The allegorical “servant of God” will represent shame and shame up to the sacrifice of his own life - and yet “live forever” ( chap. 53 ). “Ruach HaQodesh” is particularly related to Israel and the prophets and the whole conception of vicarious suffering of the Jewish people due to the sins of the peoples is unique in the Hebrew Tanach . With the Septuagint , the servant songs were introduced into the Christian tradition and later related to Jesus Christ , whose human suffering eradicated the sins of the world when he was executed in Rome as a criminal on the cross (cf. Acts 8.30–35 EU ).
Rashi interprets "light to the peoples" to mean the Twelve Tribes of Israel and not the pagan peoples. According to the Jewish tradition, the Hebrew word of the prophet refers in principle to the oppression and sufferings of the Jewish people. With him, YHWH has concluded an eternal covenant ( Gen 17.7 EU ), and therefore it is a “permanent living” people (cf. Lev 26.43 EU , Dtn 4.26-27 EU , Dtn 28.63 -64 EU ). According to the Jewish-Hebrew tradition and Rashi in essence, it is a warning repetition of the Torah words of the covenant of Israel with God, which contain the mandate to be YHWH a “kingdom of priests and a holy people” ( Ex 19.6 EU ) .
"Novum Testamentum latet in Vetere, et in Novo Vetus patet."
"The New Testament is hidden in the old, the old is revealed / revealed in the new."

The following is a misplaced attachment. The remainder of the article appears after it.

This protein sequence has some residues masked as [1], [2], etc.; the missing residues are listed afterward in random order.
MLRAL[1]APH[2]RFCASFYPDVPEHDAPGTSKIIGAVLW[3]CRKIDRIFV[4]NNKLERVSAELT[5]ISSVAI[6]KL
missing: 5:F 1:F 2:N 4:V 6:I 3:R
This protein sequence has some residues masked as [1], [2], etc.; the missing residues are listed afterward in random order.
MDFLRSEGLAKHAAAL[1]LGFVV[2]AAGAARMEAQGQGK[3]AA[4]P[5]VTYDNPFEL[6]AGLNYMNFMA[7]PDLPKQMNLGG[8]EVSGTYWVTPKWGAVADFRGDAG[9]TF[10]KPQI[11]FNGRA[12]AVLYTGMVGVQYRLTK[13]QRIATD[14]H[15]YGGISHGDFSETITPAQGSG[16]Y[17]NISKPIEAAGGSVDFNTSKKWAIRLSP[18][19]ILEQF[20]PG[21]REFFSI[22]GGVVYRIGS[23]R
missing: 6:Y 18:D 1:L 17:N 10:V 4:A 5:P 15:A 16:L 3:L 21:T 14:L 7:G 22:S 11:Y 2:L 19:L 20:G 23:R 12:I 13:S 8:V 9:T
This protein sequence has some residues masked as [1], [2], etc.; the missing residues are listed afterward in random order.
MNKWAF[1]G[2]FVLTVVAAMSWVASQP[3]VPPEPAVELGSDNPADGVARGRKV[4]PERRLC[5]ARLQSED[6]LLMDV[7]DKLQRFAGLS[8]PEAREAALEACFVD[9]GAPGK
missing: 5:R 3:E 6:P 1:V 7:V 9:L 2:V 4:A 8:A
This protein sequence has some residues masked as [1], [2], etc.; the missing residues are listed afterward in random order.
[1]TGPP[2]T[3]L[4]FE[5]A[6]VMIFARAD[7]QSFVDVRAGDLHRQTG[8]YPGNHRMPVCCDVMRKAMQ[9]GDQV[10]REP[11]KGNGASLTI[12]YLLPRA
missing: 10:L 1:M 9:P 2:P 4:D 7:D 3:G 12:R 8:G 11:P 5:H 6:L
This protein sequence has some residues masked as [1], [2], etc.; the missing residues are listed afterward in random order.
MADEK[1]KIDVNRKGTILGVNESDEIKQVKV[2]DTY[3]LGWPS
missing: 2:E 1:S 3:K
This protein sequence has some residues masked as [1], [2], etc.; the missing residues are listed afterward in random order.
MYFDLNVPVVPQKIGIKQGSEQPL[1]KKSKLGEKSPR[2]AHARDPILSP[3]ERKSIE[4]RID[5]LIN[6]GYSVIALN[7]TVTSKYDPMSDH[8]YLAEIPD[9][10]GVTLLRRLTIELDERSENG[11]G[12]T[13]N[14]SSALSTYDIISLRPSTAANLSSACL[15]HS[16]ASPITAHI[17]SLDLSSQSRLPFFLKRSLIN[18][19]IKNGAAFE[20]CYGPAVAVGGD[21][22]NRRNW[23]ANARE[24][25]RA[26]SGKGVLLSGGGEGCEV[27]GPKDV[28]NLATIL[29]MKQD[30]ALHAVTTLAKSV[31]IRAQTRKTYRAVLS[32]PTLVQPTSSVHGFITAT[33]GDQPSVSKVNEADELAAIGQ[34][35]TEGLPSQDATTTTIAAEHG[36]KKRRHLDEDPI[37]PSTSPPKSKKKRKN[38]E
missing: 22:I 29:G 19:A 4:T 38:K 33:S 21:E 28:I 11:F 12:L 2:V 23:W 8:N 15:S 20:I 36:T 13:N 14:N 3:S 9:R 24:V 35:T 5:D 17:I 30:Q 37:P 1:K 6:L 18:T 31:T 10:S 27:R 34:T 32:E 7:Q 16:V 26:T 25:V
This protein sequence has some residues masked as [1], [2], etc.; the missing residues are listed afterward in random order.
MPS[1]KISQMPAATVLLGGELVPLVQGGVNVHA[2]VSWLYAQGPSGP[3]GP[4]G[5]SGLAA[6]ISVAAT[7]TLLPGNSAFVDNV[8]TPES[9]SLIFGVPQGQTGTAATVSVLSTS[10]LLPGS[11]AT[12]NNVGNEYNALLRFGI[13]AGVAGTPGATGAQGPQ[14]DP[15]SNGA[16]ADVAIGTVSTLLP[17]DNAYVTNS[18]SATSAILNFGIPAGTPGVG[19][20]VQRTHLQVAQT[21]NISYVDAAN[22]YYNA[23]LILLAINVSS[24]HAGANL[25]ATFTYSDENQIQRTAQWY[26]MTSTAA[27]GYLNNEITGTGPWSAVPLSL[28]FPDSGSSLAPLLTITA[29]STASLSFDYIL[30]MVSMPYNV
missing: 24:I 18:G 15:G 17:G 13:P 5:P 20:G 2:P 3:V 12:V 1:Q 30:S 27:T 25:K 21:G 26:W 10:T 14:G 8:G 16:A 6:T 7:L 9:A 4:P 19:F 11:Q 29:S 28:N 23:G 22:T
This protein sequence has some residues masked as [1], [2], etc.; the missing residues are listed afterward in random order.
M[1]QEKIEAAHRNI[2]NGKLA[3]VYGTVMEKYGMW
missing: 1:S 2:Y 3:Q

In order to do justice to this claim and the mission of the Christian faith, individual passages such as the last of the four servants' songs - Isaiah 53 EU - are particularly important. With this, the New Testament is indicated as already in the Old Testament and seen as its new (and correct) interpretation, and the Jewish-Hebrew prophecies are reinterpreted to Jesus Christ regardless of their time and context.
International Jewish organizations against Jewish mission , such as “Outreach Judaism” and “Jews for Judaism” therefore address the context of the Christian interpretation of Isaiah 53 in relation to the mission of the Jews, mostly fundamentalist evangelical mission agencies with many, predominantly Orthodox-rabbinical lectures, debates and teachings that are diverse are freely available on the Internet.
- Bernhard Duhm : The book of Isaiah. Vandenhoeck & Ruprecht, Göttingen 1892 (various editions, most recently 1968).
- Claus Westermann : The book of Isaiah. Chapters 40-66 (= ATD 19). Vandenhoeck & Ruprecht, Göttingen 1966.
- Karl Elliger : Deutero-Isaiah. 1st volume Isaiah 40.1 - 45.7 (= BK XI / 1). Neukirchener Verlag, Neukirchen-Vluyn 1978 (2nd edition 1989).
- Dieter Schneider: The prophet Isaiah. Part 2: chap. 40–66 (= Wuppertal Study Bible, series: Old Testament). R. Brockhaus, Wuppertal a. a. 2005 (5th edition), ISBN 978-3-417-25217-0 .